Revealing the dynamics of saffron growth: Optimizing corm size and planting depth for increased yield synergies


PLoS One. 2024 May 17;19(5):e0303264. doi: 10.1371/journal.pone.0303264. eCollection 2024.


Saffron, the “golden spice” derived from Crocus sativus L., is renowned for its richness in secondary metabolites such as crocin and safranal, contributing to its unique properties. Facing challenges like decreasing global production, optimizing cultivation techniques becomes imperative for enhanced yields. Although the impact of factors like planting density, planting depth, spacing, and corm size on saffron growth has been studied, the interaction between corm size and planting depth remains underexplored. This study systematically investigates the interactive effects of corm size and planting depth on saffron growth and yield, providing evidence-based guidelines for optimizing cultivation. A factorial experiment, employing a completely randomized design, was conducted to assess the influence of corm size (05-10g, 10.1-15g, 15.1-20g) and planting depth (10cm, 15cm, 20cm) on saffron yield. Uniform-sized corms were obtained, and a suitable soil mixture was prepared for cultivation. Morphological and agronomic parameters were measured, and statistical analyses were performed using ANOVA and Tukey’s HSD test. The study revealed that planting depth significantly affected saffron emergence. The corms sown under 15cm depth showed 100% emergence regardless of corm size (either 05-10g, 10.1-15g, 15.1-20g) followed by 10cm depth corms. Corm dry weight exhibited a complex interaction, where larger corms benefited from deeper planting, while intermediate-sized corms thrived at shallower depths. Similar patterns were observed in shoot fresh weight and dry weight. Specifically, the largest corm size (t3, 15.1-20g) produced the greatest fresh-weight biomass at the deepest planting depth of 20cm (T3), while intermediate-sized corms (t2, 10.1-15g) were superior at the shallowest 10cm depth (T1). The total plant biomass demonstrated that larger corms excelled in deeper planting, while intermediate-sized corms were optimal at moderate depths. This research highlights the intricate interplay between corm size and planting depth in influencing saffron growth. Larger corms generally promote higher biomass, but the interaction with planting depth is crucial. Understanding these dynamics can aid farmers in tailoring cultivation practices for optimal saffron yields. The study emphasizes the need for a coordinated approach to corm selection and depth placement, providing valuable insights for sustainable saffron production and economic growth.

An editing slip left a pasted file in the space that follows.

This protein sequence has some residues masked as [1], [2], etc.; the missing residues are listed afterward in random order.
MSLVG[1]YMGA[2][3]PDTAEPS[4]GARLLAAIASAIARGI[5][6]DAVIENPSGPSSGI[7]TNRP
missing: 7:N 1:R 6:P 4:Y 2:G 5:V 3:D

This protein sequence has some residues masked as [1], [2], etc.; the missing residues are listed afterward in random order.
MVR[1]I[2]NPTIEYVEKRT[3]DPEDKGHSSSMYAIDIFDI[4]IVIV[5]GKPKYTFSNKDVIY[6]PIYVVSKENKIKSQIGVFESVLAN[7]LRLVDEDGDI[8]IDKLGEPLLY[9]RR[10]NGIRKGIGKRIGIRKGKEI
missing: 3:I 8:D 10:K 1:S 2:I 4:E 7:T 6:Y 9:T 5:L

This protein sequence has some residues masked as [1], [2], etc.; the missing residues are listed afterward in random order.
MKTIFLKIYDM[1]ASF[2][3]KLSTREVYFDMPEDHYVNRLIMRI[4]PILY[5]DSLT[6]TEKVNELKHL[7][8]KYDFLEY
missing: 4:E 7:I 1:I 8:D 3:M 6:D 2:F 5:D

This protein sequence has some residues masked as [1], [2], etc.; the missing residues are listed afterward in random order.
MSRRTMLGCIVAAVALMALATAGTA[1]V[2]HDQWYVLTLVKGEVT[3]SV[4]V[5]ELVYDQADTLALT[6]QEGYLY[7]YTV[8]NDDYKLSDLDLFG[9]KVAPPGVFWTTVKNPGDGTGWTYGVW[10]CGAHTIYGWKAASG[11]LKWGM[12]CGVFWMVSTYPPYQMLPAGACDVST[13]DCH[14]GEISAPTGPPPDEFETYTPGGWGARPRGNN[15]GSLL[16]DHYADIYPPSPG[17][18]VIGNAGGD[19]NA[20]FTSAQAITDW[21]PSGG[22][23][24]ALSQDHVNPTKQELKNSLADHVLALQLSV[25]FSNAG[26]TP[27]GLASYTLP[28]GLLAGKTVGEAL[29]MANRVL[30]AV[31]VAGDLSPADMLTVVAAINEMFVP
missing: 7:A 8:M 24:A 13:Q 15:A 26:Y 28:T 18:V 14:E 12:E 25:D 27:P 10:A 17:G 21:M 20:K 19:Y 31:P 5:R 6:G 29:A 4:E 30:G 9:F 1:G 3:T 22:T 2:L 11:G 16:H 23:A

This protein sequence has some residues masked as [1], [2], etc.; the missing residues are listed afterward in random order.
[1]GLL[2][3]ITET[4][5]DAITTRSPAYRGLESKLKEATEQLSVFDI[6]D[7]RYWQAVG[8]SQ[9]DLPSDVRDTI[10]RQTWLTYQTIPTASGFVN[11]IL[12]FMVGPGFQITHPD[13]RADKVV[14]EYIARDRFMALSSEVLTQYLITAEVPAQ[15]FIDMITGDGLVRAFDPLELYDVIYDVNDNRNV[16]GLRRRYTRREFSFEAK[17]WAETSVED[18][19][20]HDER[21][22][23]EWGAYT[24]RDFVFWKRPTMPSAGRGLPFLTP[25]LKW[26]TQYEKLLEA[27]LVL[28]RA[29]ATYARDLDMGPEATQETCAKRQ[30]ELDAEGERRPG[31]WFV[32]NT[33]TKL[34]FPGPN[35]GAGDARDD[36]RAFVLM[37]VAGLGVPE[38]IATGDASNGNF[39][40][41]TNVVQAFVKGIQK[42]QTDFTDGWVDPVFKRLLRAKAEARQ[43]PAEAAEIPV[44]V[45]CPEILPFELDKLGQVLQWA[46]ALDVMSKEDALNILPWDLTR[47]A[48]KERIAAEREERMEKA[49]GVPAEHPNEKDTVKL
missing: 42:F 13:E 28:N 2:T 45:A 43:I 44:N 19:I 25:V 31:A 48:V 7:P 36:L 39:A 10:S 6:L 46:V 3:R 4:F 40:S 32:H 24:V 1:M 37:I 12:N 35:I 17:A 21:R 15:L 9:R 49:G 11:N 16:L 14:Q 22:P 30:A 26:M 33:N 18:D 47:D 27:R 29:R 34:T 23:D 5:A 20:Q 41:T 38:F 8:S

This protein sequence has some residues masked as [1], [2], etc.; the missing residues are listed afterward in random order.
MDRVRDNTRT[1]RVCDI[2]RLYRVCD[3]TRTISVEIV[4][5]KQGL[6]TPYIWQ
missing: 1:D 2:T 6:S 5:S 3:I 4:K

PMID:38758743 | DOI:10.1371/journal.pone.0303264